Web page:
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Press Release No. 05/104
May 11, 2005
International Monetary Fund
700 19th Street, NW
Washington, D.C. 20431 USA

IMF Executive Board Approves US$10 Billion Stand-By Arrangement for Turkey

The Executive Board of the International Monetary Fund (IMF) today approved a three-year, SDR 6.66 billion (about US$10 billion) Stand-By Arrangement to support Turkey's economic and financial program through May 2008. An amount equivalent to SDR 555.17 million (about
US$ 837.5 million) will be made available immediately, with the remaining balance distributed in eleven equal installments. The Board also approved a one-year extension of Turkey's repurchase expectations totaling SDR 2.52 billion (about US$ 3.80 billion) arising in 2006.


Following the Executive Board's discussion on Turkey, Mr. Rodrigo de Rato, Managing Director and Chairman, made the following statement:

"Turkey's economic performance is at its strongest in a generation. Growth was 8 percent on average over the last three years, while inflation has fallen to single digits, its lowest level in more than 30 years. Strong policy implementation under the previous Fund-supported program has given rise to this impressive performance. Together with the EU's decision to open accession negotiations, this signals a sea change in Turkey's economic prospects.

"The authorities' new three-year program is designed to extend these gains in economic performance and reduce Turkey's remaining vulnerabilities. The government's commitment to maintain the primary surplus target at 6½ percent of GNP will steadily reduce the public debt and help contain the current account deficit. Continued independence of the central bank, together with next year's introduction of full inflation targeting, will help consolidate the reduction in inflation. These macroeconomic policies should facilitate further reductions in interest rates and generate sustained growth.

"Implementation of structural fiscal reform will be central to the success of the new program. The tax administration reform should be implemented in full to improve compliance and reduce the size of the underground economy. Tax reform needs to focus on raising revenues by simplifying the tax system and eliminating exemptions. Selective tax relief erodes the tax base, undermines compliance and should be avoided. Expenditure reform should gradually reduce the social security deficit, while improving the quality of spending.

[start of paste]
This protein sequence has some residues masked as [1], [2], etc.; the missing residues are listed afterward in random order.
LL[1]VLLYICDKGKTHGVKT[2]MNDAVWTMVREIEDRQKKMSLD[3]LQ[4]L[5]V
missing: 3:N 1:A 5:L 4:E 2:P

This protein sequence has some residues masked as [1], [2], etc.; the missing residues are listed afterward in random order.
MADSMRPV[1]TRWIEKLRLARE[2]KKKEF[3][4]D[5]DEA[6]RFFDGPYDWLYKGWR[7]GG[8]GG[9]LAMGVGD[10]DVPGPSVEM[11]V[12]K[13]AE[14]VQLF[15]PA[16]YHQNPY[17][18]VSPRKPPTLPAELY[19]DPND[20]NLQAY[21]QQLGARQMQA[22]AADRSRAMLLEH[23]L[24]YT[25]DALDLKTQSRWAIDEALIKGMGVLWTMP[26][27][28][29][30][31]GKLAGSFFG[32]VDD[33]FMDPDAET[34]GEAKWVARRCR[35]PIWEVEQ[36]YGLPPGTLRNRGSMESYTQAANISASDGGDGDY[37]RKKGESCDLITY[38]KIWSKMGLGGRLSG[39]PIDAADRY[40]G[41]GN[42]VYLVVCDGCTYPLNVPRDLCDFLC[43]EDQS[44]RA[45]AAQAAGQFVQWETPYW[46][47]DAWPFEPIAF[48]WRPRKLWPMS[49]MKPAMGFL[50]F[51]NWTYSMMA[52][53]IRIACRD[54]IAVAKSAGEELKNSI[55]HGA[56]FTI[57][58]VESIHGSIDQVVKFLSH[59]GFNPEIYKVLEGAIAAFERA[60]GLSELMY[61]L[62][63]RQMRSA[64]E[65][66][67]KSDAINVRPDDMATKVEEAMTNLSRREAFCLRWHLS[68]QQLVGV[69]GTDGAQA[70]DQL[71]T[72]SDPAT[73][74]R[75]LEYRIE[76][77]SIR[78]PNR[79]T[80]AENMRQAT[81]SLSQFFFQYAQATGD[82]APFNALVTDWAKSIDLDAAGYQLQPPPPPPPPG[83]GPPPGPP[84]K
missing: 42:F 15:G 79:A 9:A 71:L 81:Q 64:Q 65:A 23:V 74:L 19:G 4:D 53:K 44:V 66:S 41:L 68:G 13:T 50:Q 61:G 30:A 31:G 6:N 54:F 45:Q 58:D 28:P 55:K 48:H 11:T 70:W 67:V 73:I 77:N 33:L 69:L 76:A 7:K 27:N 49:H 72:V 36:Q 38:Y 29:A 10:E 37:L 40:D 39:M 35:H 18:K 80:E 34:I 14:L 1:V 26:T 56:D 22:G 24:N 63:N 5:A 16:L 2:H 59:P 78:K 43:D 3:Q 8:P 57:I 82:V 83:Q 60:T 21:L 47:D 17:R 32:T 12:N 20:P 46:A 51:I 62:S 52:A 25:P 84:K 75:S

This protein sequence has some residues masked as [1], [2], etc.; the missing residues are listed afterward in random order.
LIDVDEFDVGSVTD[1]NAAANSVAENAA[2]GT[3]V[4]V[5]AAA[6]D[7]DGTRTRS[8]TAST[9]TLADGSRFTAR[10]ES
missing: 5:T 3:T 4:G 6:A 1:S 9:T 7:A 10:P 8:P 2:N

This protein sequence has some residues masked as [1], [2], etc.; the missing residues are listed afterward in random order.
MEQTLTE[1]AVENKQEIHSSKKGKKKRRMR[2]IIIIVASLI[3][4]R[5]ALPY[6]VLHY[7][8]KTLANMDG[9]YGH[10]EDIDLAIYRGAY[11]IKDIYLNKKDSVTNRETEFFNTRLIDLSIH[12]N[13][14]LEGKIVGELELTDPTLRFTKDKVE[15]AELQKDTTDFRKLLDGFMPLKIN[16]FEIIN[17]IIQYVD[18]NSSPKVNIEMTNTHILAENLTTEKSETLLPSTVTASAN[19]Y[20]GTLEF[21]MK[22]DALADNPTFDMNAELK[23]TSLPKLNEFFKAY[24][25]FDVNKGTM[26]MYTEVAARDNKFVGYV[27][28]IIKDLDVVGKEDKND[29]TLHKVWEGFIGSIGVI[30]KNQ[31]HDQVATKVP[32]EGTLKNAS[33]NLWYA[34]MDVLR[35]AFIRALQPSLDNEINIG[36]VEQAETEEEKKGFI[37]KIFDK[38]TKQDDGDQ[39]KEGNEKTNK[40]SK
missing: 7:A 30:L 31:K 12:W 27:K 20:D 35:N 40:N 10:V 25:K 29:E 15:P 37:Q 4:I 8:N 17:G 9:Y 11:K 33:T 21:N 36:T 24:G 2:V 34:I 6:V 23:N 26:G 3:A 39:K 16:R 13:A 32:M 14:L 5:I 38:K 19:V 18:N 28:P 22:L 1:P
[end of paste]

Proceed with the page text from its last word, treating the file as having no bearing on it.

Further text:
"The authorities' structural reform agenda should also help sustain growth. Passage of the new Banking Law later this year should strengthen banking supervision, while the SDIF is making progress towards resolving the stock of non-performing assets. Success in this year's privatizations and implementation of the recommendations of this year's Investment Advisory Council should help improve the business climate. Labor market flexibility will also need to be improved to ensure that Turkey's recent strong growth performance results in new job creation.

"Through their strong policies, the Turkish authorities have transformed Turkey's economic performance, while reforms associated with EU accession negotiations hold out the promise for further economic advance. Turkey deserves the support of the international community on the strength of its impressive track record under the last Fund-supported program and the policies proposed under the new arrangement. The challenge now for the authorities is to implement the new program in full in order to sustain and build on this recent success."

On the issue of the non-complying disbursement, Mr. de Rato said:

"The Executive Board reviewed a non-complying purchase made by Turkey under its previous Stand-By Arrangement. Revised data indicate that expenditure levels reported to assess the 2002 primary balance for the fourth review were slightly higher than reported to the Board at the time. The Executive Board took note of the improvements brought about in the collection and dissemination of the data in question and concluded that the deviation was minor (0.13 percent of GNP) and did not alter the assessment of the fiscal situation under the program. Accordingly, the Executive Board granted Turkey's request for a waiver of the noncomplying purchase."

Program Summary

Turkey has concluded the last Fund-supported program successfully and the impressive outcome has laid solid foundations for the new program. These reforms have delivered a decisive break with Turkey's history of high and variable inflation, and low and volatile growth. Output has recovered strongly from the 2001 recession, with annual growth rates averaging 8 percent over the last three years. Inflation is now well below 10 percent and government debt has declined to 63.5 percent of GNP.